Summary judgment is proper if "the pleadings, depositions, answers to interrogatories, and admissions on file, together with affidavits, if any, show that there is no genuine issue as to any material fact." Fed.R.Civ.P. 56(c). All the evidence and the reasonable inferences that may be drawn from the evidence is viewed in the light most favorable to the nonmovant. Miller v. American Family Mutual Ins. Co., 203 F.3d 997, 1003 (7th Cir. 2000). Summary judgment may be granted when no "reasonable jury could return a verdict for the nonmoving party." Anderson v. Liberty Lobby, Inc., 477 U.S. 242, 248 (1986).

I. Motion for Summary Judgment of Noninfringement

Pursuant to 35 U.S.C. § 271 (a), a party literally infringes a patent that "without authority makes, uses, offers to sell, or sells any patented invention . . . during the term of the patent. . . ." The claims define the scope of the patented invention. See Johnson & Johnson Assoc. Inc. v. R.E. Service Co., 285 F.3d 1046, 1052 (Fed. Cir. 2002). A process or method claim is directly infringed only when the process is performed. See Joy Tech., Inc. v. Flakt, 6 F.3d 770, 773 (Fed. Cir. 1993). Each claim of a patent is an entity that must be considered as a whole. See General Foods Corp. v. Studiengesellschaft Kohle, 072 F.2d 1272, 1274 (Fed. Cir. 1992).

Mikron argues that it does not infringe the 927 Patent because it does not perform the initial step of mixing the particles of wood flour with plastic and subsequent encapsulation to form the pellet. Instead, Mikron purchases pre-made pellets from a third-party vendor, North Wood. Because Mikron does not perform every step of the claimed method, it cannot, and does not, directly infringe the 927 Patent because the "patented invention" includes the combination of each and every step of the claimed method.

Neither the Supreme Court nor the Federal Court of Appeals has addressed the issue of whether a party who does not perform every step of a method claim may be liable for direct infringement of a method claim where separate entities perform separate steps of a method claim. The Fifth Circuit has "question[ed] whether a method claim can be infringed when two separate entities perform different operations and neither has control of the other's activities." See Mobil Oil Corp. v. Filtrol Corp., 501 F.2d 282, 291-92 (5th Cir. 1974). However, several district courts have found that a party directly infringes a method or process patent where the various steps in the patent are performed by distinct entities. See Cordis Corp. v. Medtronic Ave, Inc., 194 F. Supp.2d 323, 349 (D. Del. 2002) (Cordis); Faroudja Lab., Inc. v. Dwin Electronics, Inc., 1999 WL 111788 (N.D. Cal. Feb. 24, 1999) (Faroudja); Avery Dennison Corp. v. UCB Films, 1997 WL 567799 (N.D. Ill. Sept. 4, 1997); E.I. Dupont De Nemours & Co. v. Monsanto Co., 903 F. Supp. 680, 734 (D. Del. 1985) (Dupont); Ralston Purina Co. v. Far-Mar-Co., Inc., 586 F. Supp. 1176, 1226 (D. Kan. 1984); Shields v. Halliburtron Co., 493 F. Supp. 1376, 1389 (W.D. La. 1980); see also, Crowell v. Baker Oil Tools, 143 F.2d 1003, 1004 (9th Cir. 1944) ("one may infringe a patent if he employ[s] an agent for that purpose or has the offending particles manufactured for him by an independent contractor"). However, there must be some connection between the entities performing the steps of the method patent, and direct infringement is not applicable to an entity that makes and sells only a component of the claimed process. See Cordis, 194 F. Supp.2d at 349; Faroudja, 1999 WL 111788 at *5; Monsanto, 903 F. Supp. at 734-35.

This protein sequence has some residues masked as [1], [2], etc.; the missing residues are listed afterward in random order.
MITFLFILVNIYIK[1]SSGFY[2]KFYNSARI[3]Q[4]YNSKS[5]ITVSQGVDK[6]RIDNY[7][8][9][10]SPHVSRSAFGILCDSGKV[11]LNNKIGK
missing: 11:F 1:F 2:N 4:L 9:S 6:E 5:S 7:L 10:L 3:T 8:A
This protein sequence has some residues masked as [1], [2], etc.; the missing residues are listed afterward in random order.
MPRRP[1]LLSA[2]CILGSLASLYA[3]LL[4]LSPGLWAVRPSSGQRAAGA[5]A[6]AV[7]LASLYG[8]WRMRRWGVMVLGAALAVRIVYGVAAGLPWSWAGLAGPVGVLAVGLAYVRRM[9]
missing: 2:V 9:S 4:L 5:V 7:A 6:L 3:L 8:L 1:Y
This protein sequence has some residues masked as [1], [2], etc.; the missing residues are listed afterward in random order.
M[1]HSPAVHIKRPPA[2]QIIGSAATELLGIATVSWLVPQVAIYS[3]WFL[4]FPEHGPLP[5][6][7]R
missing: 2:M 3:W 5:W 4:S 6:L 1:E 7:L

For example, in Monsanto, a third party purchased a product where Monsanto had performed the first step of a three-step patented process and the third party then performed the last two steps of the process itself. Monsanto, 903 F. Supp. at 735. The Court found that the third party could not avoid liability for direct infringement by having someone else perform one or more of the steps of the patented process for them. Monsanto, 903 F. Supp. at 735. However, an entity such as Monsanto that made and sold only a component of the claimed process did not directly infringe under Section 271(a). Monsanto, 903 F. Supp. at 735.